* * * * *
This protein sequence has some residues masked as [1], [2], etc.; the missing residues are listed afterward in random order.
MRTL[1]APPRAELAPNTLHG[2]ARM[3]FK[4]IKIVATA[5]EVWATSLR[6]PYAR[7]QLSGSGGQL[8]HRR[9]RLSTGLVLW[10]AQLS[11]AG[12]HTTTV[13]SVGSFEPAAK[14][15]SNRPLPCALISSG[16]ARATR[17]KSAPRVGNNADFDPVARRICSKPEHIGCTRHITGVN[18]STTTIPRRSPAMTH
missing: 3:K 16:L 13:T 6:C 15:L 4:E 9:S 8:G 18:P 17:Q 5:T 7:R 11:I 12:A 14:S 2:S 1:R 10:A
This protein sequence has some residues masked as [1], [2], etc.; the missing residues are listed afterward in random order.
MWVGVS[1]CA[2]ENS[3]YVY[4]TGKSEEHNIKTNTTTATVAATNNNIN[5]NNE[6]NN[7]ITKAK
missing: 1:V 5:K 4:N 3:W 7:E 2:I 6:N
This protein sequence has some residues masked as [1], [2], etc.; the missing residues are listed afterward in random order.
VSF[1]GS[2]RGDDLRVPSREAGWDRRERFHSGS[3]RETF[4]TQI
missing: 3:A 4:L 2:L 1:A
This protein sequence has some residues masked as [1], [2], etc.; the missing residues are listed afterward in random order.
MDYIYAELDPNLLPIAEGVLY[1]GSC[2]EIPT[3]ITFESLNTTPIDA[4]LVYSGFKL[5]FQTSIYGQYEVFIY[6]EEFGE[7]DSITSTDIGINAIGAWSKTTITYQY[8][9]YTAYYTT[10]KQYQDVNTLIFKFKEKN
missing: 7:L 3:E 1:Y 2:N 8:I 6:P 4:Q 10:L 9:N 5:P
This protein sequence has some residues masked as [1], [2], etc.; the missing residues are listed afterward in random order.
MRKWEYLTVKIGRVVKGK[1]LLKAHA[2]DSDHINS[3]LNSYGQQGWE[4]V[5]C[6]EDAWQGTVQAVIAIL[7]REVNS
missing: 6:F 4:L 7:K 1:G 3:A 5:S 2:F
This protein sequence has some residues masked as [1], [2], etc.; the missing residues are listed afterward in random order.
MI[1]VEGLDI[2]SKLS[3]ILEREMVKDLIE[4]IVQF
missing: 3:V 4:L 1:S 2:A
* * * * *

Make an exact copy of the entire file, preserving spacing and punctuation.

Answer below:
This protein sequence has some residues masked as [1], [2], etc.; the missing residues are listed afterward in random order.
MRTL[1]APPRAELAPNTLHG[2]ARM[3]FK[4]IKIVATA[5]EVWATSLR[6]PYAR[7]QLSGSGGQL[8]HRR[9]RLSTGLVLW[10]AQLS[11]AG[12]HTTTV[13]SVGSFEPAAK[14][15]SNRPLPCALISSG[16]ARATR[17]KSAPRVGNNADFDPVARRICSKPEHIGCTRHITGVN[18]STTTIPRRSPAMTH
missing: 3:K 16:L 13:T 6:C 15:L 4:E 9:S 8:G 18:P 17:Q 5:T 7:R 11:I 12:A 14:S 2:S 1:R 10:A
This protein sequence has some residues masked as [1], [2], etc.; the missing residues are listed afterward in random order.
MWVGVS[1]CA[2]ENS[3]YVY[4]TGKSEEHNIKTNTTTATVAATNNNIN[5]NNE[6]NN[7]ITKAK
missing: 1:V 5:K 4:N 3:W 7:E 2:I 6:N
This protein sequence has some residues masked as [1], [2], etc.; the missing residues are listed afterward in random order.
VSF[1]GS[2]RGDDLRVPSREAGWDRRERFHSGS[3]RETF[4]TQI
missing: 3:A 4:L 2:L 1:A
This protein sequence has some residues masked as [1], [2], etc.; the missing residues are listed afterward in random order.
MDYIYAELDPNLLPIAEGVLY[1]GSC[2]EIPT[3]ITFESLNTTPIDA[4]LVYSGFKL[5]FQTSIYGQYEVFIY[6]EEFGE[7]DSITSTDIGINAIGAWSKTTITYQY[8][9]YTAYYTT[10]KQYQDVNTLIFKFKEKN
missing: 7:L 3:E 1:Y 2:N 8:I 6:P 4:Q 10:L 9:N 5:P
This protein sequence has some residues masked as [1], [2], etc.; the missing residues are listed afterward in random order.
MRKWEYLTVKIGRVVKGK[1]LLKAHA[2]DSDHINS[3]LNSYGQQGWE[4]V[5]C[6]EDAWQGTVQAVIAIL[7]REVNS
missing: 6:F 4:L 7:K 1:G 3:A 5:S 2:F
This protein sequence has some residues masked as [1], [2], etc.; the missing residues are listed afterward in random order.
MI[1]VEGLDI[2]SKLS[3]ILEREMVKDLIE[4]IVQF
missing: 3:V 4:L 1:S 2:A